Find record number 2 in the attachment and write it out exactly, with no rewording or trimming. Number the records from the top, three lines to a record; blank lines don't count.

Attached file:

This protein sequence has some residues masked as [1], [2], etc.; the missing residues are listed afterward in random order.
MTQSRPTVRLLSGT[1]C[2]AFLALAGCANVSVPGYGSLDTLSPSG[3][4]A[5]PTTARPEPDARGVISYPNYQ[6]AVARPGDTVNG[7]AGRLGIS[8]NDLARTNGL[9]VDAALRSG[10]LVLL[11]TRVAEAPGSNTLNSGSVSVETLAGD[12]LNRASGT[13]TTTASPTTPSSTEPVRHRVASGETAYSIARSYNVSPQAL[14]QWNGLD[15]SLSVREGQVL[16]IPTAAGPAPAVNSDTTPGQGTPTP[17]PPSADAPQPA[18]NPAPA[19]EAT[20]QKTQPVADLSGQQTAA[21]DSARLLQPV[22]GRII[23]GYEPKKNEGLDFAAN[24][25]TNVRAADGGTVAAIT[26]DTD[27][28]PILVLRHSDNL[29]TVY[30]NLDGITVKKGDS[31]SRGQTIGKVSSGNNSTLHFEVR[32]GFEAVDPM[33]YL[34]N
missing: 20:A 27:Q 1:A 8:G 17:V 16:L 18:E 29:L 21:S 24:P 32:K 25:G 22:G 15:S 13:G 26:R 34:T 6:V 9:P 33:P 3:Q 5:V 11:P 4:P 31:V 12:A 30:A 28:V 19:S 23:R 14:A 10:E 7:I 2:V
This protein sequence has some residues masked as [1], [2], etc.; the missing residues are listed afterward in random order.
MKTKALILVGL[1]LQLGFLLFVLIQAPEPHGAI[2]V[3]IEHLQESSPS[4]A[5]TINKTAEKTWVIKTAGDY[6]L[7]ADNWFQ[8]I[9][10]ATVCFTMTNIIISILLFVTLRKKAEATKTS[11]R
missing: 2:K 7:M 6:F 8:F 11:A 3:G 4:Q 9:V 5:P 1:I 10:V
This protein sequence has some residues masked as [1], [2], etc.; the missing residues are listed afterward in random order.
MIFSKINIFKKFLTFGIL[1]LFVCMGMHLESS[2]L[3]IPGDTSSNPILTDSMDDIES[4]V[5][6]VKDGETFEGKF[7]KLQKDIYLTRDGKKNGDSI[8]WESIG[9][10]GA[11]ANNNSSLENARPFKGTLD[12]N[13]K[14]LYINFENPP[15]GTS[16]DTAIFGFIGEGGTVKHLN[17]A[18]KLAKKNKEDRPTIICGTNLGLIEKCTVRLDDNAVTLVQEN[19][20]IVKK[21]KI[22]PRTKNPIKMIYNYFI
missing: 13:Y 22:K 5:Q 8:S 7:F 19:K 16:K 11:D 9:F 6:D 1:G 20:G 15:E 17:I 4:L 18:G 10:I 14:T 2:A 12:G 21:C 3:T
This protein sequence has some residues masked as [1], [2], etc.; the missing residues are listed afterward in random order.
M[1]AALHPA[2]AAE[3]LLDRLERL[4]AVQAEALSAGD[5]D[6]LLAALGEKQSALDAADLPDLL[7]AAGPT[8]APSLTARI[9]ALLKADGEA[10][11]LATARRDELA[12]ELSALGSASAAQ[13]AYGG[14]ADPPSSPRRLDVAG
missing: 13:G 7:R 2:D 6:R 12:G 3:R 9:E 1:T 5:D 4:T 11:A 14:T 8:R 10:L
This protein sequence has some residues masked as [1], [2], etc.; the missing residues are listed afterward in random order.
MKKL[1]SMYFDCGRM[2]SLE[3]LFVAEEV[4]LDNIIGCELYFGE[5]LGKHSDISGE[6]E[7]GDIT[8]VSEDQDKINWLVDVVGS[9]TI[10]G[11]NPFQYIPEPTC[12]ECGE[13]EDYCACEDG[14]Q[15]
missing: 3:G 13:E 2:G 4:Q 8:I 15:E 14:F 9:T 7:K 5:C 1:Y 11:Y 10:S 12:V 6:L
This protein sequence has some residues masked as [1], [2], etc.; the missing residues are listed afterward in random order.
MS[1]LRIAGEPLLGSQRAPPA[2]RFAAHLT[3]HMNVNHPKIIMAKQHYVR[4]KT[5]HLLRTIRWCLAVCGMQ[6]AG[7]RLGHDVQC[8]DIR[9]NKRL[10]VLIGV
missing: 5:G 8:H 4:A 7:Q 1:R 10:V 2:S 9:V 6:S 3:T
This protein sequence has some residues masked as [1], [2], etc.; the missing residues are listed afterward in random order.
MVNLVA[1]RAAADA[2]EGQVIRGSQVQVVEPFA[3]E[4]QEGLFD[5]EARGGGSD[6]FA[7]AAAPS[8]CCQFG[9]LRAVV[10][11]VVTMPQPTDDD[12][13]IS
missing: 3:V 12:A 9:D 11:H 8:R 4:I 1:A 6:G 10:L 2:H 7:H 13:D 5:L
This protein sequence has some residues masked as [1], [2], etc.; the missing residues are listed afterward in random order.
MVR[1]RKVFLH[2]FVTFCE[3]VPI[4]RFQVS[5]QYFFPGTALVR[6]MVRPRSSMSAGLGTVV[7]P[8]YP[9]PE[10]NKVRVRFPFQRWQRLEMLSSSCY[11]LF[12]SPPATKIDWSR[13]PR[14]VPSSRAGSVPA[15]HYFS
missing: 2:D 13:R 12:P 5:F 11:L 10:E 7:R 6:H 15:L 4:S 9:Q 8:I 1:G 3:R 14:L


This protein sequence has some residues masked as [1], [2], etc.; the missing residues are listed afterward in random order.
MKTKALILVGL[1]LQLGFLLFVLIQAPEPHGAI[2]V[3]IEHLQESSPS[4]A[5]TINKTAEKTWVIKTAGDY[6]L[7]ADNWFQ[8]I[9][10]ATVCFTMTNIIISILLFVTLRKKAEATKTS[11]R
missing: 2:K 7:M 6:F 8:F 11:A 3:G 4:Q 9:V 5:P 1:I 10:V